For a few years, I didn’t read fiction.
It was around the time I finished high school and started university, and I was stuck in-between the fantasy I had devoured as a teenager, and the dense and often depressing books with orange covers that bookstores told me were the best. I didn’t really know what I wanted to read, what sort of stories would interest me, what kind of characters I could understand. So I read non-fiction for about three years, mostly art books, some popular science, until the day I discovered short stories.
At a friend’s brother’s garage sale I found a box set of Pocket Penguins, 20 cents each or 20 dollars for the lot. I got the lot. I ran my fingers along the coloured spines and wondered which to read first.
I chose The Country of the Blind by H.G. Wells. And I realised what I had been doing wrong.
At approximately 54 pages each, the pocket penguins didn’t require the same investment as a novel; they were quick, sharp, full of impact. So many of them were wildly inventive, as if the shorter form afforded authors an opportunity to play, to test ideas in a way that wouldn’t always be possible in a longer format .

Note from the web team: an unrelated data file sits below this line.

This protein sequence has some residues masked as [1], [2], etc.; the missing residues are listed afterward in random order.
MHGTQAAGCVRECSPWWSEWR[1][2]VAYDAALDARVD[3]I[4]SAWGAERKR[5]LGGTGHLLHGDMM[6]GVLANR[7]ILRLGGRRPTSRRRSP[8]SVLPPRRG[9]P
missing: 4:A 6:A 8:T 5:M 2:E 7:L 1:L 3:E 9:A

What I had been doing wrong as I searched for a book to read was looking for a particular book. Something that would blow my mind, change my whole perception of the world, reveal the hidden truth of the universe. That is, I was searching for a book that didn’t exist. And every time I failed to find it, I felt disillusioned.
Short stories allowed me to read a lot, read diversely, and deeply, in a small space of time. I returned through the gateway into fiction reading no longer looking for something that was “good”, but something interesting and unexpected. Now I read as much as I can, as many different kinds of books as there are, and I don’t expect them to be the best thing since sliced bread, only to give me a shiver of recognition, to open my eyes a little more, to bring the world closer.
Short stories got me back into reading fiction.
A few years later, I returned to my other passion: writing. And as before, short stories proved to be an excellent point of entry.
So I’ve started this blog, as a way to share my writing. Hopefully you will find something here you like. If you do, tell me about it. If you don’t, also tell me about it. I’m here to learn.